There is still a lot of work ahead. What are the main mechanisms for this self-organization? Are there any exceptions? That will have to wait until the next conference.
It was presented in poster form, and you had to be there to actually understand it. Since you are not, it’s better if you use this comments (or those at the poster) to inquire about it. Or you can check out the interactive presentation we also did, which in fact includes data and everything in the source.
This work is ongoing, and you are very welcome to participate. Just take a peek at the repo, and do a pull request.
El jueves 26 de noviembre de 2015 celebramos en la Sala de Usos Múltiples del CITIC-UGR (C/ Periodista Rafael Gómez, nº 2) la Jornada sobre Smart Cities y Movilidad, enmarcada en el Programa De Ayudas Genil Para Realización De Actividades Por Grupos De Investigación Interdiciplinares (RAGII-2015).
El objeto de esta Jornada fue la investigación en el área de la gestión de la movilidad, internet de las cosas y smart cities.
A lo largo de la mañana asistimos a varias conferencias, impartidas por responsables del Area de Movilidad del Ayuntamiento de Granada, de varias empresas, así como por parte de investigadores de la Universidad de Granada en este ámbito.
Los objetivos finales fueron crear sinergia entre los diversos grupos de investigación y empresas de este área, así como facilitar el contacto de cara a promover colaboraciones, tales como solicitar proyectos, o realizar transferencia de conocimiento a partir de los resultados de investigación.
El desarrollo de la Jornada se basó en presentaciones de unos 40 minutos, en las que el ponente, por parte del Área de Movilidad del Ayuntamiento de Granada, Nazaríes, UXMobile, Geokeda, e investigadores de los grupos de investigación, comentaron los proyectos en los que trabajan actualmente en el área de las smart cities, así como las problemáticas, y los retos a los que se enfrentan.
The deadline for submitting your paper to EvoGAMES (and the rest of Evo*) is now set (1 November).
EvoGAMES is a track of the European Conference on the Applications of Evolutionary Computation focused on the applications of bio-inspired algorithms in games.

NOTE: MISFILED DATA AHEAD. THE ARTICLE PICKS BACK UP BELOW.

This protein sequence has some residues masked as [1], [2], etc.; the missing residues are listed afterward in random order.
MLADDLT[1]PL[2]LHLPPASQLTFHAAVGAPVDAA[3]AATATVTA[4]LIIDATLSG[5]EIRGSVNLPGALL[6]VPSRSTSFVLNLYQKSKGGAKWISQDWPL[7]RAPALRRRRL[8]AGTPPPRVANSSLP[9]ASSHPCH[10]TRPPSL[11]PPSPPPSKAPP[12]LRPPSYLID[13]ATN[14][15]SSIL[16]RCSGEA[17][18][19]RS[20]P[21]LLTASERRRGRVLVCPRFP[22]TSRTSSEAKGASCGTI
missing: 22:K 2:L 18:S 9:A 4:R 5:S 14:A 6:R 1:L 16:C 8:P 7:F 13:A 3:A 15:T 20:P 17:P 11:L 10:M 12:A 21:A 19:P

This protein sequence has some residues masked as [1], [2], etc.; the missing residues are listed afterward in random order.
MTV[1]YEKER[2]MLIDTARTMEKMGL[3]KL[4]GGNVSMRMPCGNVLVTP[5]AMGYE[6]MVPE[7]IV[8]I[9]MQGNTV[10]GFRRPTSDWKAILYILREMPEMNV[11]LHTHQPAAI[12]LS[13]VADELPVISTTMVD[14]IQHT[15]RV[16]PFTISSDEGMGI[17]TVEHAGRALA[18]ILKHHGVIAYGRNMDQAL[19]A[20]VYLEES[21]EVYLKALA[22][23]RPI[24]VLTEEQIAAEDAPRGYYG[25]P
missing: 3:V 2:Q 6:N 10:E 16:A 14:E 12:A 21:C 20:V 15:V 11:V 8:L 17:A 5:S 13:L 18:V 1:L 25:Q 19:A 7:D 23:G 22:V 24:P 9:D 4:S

The areas of interest for the track include, among others:
– Computational Intelligence in video games – Intelligent avatars and new forms of player interaction – Player experience measurement and optimization – Procedural content generation – Human-like artificial adversaries and emotion modelling – Authentic movement, believable multi-agent control – Experimental methods for gameplay evaluation – Evolutionary testing and debugging of games – Adaptive and interactive narrative and cinematography – Games related to social, economic, and financial simulations – Adaptive educational, serious and/or social games – General game intelligence (e.g. general purpose drop-n-play Non-Player Characters, NPCs) – Monte-Carlo tree search (MCTS) – Affective computing in Games
Important dates are:
– Submission of papers: 1 November 2015
– Notification: 4 January 2015
– Camera-ready: 18 January 2015
– Evo* dates: 30 March – 1 April 2016
This year, the page limit has been increased up to 16 pages, so you could write more and more scientific content. :D
As usual, the accepted submissions will be included in the proceedings of Evo*, published in a volume of the Springer Lecture Notes in Computer Science.